Investing inevitably brings losses. As long as you are ready, and have a plan for dealing with them, losses are but an opportunity to learn and grow as an investor.
The famous investor Mark Spitznagel has in his book “The Dao Of Capital” described how tactic one-point losses in the bond pit were but steps along the way of a strategy leading predictably to recurring 5-point, 10-point or higher order profits.
In value investing, the underlying strategy of paying less for assets than they can expect to produce means time works in your favor. Any loss on paper would only be temporary, and actually an opportunity to increase your holding, given your initial analysis were correct.
If you’re adhering to a trend following, or similar Technical Analysis based strategy, knowing when to take a stop loss (and de facto doing it) is critical.
No matter the source of your losses, be it bad luck, poor execution or sub-par analysis, the losses per se are not that important (unless they are total); it’s the post-mortem action you take and what you can learn from them that count.
I am currently in the process of going through and explaining some of my most important insights from that time. Taken together I believe they will make for a useful inspirational reminder for enhancing your investment habits.
Resilience means gaining from adversity, being antifragile, learning from losses and coming back even stronger and more knowledgeable.
It means understanding losses will occur for every investor. It means preparing for those losses. It means knowing beforehand how to deal with losses when they occur. It means understanding your thinking can change radically when going from an ordinary situation to one of losses and a sense of urgency, and how to prepare for that cognitive shift.
Kübler-Ross’s model for the psychological reactions to adversity lists Denial, Anger, Bargaining, Depression and Acceptance. As an investor you should strive to get through to Acceptance as soon as possible, preferably skipping all the other stages altogether.
My advice is to deal with just one issue at a time. Identify exactly what is wrong, which positions. Then start with just one of them. Often, divesting the entire position is the best you can do. Sure, it will cost you the spread and commission. It may also prove to be a poorly timed decision. However, in any case, not having the position anymore means a guarantee of no more losses, and room to think rationally about what the next step should be.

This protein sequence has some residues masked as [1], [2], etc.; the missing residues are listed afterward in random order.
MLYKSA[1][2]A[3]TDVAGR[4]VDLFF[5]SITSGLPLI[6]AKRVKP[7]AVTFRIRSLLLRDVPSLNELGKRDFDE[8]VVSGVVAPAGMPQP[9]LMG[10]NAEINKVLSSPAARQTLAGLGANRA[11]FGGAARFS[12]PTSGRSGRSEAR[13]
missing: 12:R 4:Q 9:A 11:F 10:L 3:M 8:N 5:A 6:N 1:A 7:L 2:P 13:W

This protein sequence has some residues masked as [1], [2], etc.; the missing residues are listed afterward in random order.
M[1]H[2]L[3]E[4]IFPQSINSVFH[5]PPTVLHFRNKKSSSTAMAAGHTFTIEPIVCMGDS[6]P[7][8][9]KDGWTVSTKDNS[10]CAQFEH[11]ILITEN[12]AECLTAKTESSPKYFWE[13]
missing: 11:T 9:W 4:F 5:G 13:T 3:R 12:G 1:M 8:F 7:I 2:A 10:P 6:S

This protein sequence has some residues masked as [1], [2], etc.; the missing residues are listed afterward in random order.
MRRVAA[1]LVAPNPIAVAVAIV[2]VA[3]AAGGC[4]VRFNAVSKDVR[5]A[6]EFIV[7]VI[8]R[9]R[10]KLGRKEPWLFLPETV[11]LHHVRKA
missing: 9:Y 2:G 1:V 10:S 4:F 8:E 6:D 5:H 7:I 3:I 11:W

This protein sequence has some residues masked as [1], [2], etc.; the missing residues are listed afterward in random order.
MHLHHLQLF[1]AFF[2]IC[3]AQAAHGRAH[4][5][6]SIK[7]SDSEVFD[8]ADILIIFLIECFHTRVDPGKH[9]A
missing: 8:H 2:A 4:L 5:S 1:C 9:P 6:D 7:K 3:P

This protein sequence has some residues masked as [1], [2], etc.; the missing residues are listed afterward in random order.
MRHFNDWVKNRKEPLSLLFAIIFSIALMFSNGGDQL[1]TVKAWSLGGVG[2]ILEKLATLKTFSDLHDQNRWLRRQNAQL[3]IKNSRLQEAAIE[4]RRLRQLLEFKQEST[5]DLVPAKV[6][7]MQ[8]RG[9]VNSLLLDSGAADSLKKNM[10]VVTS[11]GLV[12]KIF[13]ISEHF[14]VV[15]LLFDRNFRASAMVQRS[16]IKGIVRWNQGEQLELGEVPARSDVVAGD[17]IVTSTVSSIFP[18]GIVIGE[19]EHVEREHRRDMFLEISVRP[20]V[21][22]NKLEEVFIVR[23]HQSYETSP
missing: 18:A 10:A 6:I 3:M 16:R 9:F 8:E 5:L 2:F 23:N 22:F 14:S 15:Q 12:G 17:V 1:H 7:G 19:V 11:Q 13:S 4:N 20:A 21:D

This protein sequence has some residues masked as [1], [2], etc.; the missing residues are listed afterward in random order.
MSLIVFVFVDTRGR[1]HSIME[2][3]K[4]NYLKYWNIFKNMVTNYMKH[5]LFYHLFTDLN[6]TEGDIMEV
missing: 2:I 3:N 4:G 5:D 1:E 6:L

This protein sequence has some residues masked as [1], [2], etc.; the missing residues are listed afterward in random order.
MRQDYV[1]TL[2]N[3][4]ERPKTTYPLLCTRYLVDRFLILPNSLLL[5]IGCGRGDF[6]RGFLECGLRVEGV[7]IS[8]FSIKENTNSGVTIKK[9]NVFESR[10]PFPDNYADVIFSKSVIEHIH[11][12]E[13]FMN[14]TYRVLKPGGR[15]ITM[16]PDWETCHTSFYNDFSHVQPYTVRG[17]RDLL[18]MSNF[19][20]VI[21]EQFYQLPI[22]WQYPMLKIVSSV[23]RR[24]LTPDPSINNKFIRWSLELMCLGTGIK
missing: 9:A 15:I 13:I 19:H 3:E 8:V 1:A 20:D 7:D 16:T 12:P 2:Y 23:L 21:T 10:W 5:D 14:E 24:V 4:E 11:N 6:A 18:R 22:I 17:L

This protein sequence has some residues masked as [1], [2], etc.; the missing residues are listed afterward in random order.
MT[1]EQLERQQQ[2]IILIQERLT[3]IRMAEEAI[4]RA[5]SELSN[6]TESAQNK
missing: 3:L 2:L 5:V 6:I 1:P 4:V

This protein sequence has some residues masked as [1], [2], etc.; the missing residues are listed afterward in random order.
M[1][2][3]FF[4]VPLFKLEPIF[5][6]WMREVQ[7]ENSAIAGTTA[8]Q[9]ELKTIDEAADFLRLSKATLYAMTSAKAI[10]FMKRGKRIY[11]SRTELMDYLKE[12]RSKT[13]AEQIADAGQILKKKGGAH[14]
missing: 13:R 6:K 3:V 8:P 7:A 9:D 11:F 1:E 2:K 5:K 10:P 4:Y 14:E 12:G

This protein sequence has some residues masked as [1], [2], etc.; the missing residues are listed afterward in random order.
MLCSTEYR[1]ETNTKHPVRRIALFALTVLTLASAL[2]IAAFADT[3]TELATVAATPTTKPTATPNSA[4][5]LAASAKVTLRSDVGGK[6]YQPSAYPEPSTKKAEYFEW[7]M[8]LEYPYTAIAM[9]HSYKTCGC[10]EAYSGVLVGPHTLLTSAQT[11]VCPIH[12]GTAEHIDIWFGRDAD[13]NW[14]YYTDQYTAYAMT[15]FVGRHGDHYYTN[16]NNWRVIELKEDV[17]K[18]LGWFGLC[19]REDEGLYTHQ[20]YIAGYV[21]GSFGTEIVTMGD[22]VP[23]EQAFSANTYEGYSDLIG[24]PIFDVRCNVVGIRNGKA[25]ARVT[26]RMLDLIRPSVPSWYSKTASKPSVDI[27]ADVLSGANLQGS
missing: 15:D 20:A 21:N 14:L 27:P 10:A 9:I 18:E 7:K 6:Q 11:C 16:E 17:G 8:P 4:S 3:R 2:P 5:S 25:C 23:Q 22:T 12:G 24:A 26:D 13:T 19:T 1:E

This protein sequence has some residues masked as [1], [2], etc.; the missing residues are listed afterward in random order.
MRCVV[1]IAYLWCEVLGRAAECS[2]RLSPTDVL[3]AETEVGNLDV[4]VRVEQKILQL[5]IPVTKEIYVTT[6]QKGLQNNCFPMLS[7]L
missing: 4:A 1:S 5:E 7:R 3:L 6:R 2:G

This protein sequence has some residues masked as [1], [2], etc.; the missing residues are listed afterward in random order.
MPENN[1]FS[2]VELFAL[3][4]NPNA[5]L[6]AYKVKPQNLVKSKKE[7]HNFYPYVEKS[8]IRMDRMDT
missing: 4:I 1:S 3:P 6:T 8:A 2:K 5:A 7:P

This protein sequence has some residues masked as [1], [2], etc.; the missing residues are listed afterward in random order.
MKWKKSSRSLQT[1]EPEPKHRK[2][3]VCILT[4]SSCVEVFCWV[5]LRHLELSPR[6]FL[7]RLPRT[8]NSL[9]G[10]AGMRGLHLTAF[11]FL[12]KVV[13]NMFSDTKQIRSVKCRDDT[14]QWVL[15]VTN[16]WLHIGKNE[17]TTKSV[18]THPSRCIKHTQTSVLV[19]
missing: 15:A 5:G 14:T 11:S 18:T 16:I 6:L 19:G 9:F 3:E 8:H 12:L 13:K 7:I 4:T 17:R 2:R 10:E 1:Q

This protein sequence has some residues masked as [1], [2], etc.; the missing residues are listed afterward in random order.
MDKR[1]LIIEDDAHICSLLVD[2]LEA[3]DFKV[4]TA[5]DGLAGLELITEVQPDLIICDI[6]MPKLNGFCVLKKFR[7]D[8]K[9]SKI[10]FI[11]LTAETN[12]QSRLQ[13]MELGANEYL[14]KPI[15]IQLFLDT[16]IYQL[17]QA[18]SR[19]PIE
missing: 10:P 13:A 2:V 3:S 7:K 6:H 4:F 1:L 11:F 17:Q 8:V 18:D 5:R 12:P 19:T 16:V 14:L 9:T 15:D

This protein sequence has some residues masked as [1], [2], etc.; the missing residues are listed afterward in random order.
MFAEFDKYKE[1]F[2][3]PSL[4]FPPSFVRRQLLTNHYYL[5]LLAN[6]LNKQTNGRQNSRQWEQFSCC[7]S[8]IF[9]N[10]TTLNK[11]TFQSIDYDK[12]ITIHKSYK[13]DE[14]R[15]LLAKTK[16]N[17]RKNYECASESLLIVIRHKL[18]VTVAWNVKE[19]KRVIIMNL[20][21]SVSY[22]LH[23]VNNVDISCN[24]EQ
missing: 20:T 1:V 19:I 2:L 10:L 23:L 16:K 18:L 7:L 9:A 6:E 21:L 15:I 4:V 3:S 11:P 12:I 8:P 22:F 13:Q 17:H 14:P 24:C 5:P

Remember to inspect the ashes
before rising again
After dealing with a loss, update your investment commonplace with a detailed note about why the position was initiated, what made you keep it, why you incurred losses, why you didn’t get out sooner, what you plausibly could have done differently, what the actual lesson learned was.
Ultimately, you want every loss to make you a better investor; always calm, composed and rational in the face of calamity.
Prepare for losses
Deal with losses as directly and quickly as possible
Learn and grow from your losses through scrutiny and commonplacing
Investing is so much more than a numbers game.
It’s typically not about being the best mathematician or statistician, not about making the best macro or micro forecasts, not about being the best earnings announcements trader or profiting from special situations.
No, investing is often mostly a game of psychology.
If and when you are struck by losses, you need to avoid panicking, need to accept the losses as quickly as possible in order to stop the hemorrhaging and start looking for remedies, perhaps even turning the current bloodshed into an opportunity.
Most of all you want to learn from the process and build on the foundation for more profits and less losses in the future.
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